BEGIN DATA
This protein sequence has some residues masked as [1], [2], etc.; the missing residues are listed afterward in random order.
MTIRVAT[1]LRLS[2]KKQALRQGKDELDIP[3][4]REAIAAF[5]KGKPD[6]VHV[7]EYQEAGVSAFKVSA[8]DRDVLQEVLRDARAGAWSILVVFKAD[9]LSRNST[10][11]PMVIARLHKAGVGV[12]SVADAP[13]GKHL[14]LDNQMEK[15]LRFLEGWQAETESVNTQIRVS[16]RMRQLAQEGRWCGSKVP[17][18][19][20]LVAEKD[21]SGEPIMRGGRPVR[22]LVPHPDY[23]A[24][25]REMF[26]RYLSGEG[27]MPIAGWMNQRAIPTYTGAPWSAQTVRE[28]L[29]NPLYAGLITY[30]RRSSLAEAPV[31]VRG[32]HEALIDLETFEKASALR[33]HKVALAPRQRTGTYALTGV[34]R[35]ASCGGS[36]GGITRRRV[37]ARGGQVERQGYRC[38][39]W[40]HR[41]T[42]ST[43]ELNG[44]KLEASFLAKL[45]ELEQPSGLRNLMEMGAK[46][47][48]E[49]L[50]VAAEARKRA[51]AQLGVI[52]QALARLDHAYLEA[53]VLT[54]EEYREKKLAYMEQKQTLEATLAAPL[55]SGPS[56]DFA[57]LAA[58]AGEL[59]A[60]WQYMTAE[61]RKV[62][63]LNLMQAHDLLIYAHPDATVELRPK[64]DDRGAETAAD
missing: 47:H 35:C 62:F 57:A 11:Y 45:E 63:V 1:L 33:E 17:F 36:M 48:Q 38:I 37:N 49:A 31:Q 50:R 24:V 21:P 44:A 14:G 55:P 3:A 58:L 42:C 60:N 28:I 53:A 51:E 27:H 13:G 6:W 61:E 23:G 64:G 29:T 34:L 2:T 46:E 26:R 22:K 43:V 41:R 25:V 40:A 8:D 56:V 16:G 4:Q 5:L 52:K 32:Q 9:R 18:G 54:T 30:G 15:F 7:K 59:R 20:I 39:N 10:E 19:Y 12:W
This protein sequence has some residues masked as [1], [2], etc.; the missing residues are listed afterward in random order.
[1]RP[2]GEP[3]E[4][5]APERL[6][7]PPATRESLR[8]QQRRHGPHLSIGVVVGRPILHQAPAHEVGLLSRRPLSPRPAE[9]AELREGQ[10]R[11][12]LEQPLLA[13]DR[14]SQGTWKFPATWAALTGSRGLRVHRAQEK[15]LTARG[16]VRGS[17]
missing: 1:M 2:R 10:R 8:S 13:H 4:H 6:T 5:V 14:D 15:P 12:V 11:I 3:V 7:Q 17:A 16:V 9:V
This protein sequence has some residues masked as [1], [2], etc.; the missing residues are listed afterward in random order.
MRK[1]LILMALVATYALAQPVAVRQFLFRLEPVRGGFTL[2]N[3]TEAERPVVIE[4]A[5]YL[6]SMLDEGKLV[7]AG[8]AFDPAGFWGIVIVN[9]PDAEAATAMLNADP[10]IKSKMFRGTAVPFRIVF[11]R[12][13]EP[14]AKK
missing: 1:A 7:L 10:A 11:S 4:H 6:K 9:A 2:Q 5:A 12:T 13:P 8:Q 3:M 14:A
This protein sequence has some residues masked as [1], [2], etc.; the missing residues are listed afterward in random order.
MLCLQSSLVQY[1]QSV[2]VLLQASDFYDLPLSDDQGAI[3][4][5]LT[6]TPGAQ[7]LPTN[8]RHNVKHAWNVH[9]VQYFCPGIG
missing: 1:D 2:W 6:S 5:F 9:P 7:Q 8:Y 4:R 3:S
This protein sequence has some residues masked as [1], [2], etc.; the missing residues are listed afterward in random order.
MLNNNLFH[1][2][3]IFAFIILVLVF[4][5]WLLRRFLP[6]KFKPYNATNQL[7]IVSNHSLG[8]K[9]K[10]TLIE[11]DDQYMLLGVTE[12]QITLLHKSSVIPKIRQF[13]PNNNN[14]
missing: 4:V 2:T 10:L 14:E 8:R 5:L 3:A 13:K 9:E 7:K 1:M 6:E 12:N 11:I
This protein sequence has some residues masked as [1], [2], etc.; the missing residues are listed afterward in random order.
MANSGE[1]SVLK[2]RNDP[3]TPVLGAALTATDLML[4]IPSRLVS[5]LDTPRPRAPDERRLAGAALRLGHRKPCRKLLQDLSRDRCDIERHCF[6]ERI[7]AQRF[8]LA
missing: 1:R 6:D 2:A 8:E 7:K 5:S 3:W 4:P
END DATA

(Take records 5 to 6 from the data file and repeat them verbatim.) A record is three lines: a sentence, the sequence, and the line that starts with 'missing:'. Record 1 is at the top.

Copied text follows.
This protein sequence has some residues masked as [1], [2], etc.; the missing residues are listed afterward in random order.
MLNNNLFH[1][2][3]IFAFIILVLVF[4][5]WLLRRFLP[6]KFKPYNATNQL[7]IVSNHSLG[8]K[9]K[10]TLIE[11]DDQYMLLGVTE[12]QITLLHKSSVIPKIRQF[13]PNNNN[14]
missing: 4:V 2:T 10:L 14:E 8:R 5:L 3:A 13:K 9:E 7:K 1:M 6:E 12:N 11:I
This protein sequence has some residues masked as [1], [2], etc.; the missing residues are listed afterward in random order.
MANSGE[1]SVLK[2]RNDP[3]TPVLGAALTATDLML[4]IPSRLVS[5]LDTPRPRAPDERRLAGAALRLGHRKPCRKLLQDLSRDRCDIERHCF[6]ERI[7]AQRF[8]LA
missing: 1:R 6:D 2:A 8:E 7:K 5:S 3:W 4:P